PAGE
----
For Pharmacists

When to Call the Prescriber

Pharmacist Opioid Abuse Management Guidelines- When to contact the prescriber

According to the United States Drug Enforcement Agency (DEA), pharmacists “have a personal responsibility to protect their practice from becoming an easy target for drug diversion.”


There are several points in time upon the receipt of a concerning opioid prescription that a pharmacist may want to reach out to the prescriber to discuss concerns about the prescription.
  • If a pharmacist suspects a prescription may have been forged, he/she should contact the prescriber to confirm the legitimacy of the prescription
  • If there is concern based on profile and/or information from the Prescription Monitoring Program that the patient may be abusing opioid medications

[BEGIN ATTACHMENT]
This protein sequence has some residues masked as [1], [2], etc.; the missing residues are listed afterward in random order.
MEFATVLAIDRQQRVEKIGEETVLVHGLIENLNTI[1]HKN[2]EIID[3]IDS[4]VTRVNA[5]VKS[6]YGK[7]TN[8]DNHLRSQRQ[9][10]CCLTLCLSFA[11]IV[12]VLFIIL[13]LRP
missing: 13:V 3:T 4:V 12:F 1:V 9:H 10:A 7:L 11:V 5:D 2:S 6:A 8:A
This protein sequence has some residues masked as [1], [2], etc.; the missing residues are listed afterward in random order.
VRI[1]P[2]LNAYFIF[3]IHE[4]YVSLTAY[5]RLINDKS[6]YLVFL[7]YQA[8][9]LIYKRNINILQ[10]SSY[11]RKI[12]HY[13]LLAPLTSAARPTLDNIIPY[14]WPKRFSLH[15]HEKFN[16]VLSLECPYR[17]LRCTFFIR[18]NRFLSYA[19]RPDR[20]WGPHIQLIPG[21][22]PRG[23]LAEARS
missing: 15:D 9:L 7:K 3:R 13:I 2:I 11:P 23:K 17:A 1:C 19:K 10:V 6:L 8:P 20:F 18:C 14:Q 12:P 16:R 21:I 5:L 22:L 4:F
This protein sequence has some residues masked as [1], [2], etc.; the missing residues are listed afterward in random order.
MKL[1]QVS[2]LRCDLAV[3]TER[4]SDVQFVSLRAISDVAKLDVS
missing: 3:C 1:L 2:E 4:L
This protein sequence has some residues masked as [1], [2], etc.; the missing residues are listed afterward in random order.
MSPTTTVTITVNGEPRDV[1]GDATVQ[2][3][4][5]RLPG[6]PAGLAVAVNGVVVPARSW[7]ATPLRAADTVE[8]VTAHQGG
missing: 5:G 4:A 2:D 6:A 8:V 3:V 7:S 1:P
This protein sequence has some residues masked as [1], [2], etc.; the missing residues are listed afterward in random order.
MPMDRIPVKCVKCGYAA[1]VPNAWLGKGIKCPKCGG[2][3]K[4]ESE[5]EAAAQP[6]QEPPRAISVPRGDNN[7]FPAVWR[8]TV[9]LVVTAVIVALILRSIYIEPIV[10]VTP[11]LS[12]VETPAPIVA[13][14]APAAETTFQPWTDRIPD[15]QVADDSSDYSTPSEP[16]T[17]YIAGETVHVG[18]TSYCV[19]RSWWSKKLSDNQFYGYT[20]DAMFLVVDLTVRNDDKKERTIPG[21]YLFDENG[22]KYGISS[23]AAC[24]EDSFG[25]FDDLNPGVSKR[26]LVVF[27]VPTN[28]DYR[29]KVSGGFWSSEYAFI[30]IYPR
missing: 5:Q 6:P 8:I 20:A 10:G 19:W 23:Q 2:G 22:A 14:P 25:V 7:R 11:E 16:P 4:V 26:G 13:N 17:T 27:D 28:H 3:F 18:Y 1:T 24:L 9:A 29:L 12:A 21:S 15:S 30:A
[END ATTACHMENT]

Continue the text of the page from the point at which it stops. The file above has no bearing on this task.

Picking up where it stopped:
• If the pharmacist elicits patient concern about abuse and/or a caregiver shares concern about potential patient abuse
  • If the pharmacist has concerns regarding the quantity or strengths of opioid doses, safety concerns regarding drug interactions between opioids and other medications, and other opioid interactions between the patient’s health conditions, diet, and other substance use (alcohol, and illicit drugs).


The call to the prescriber should occur regardless of whether the patient fills the prescription at the pharmacy or not. Patients who leave the pharmacy without getting the prescription or take the prescription with them may be of greatest concern for abuse.


It is reasonable for a pharmacist to call the prescriber based on any combination of the following:
  • opioid prescriptions filled at multiple pharmacies
  • opioid prescriptions written by multiple prescribers
  •  the prescribing of multiple opioids and in combination with benzodiazepines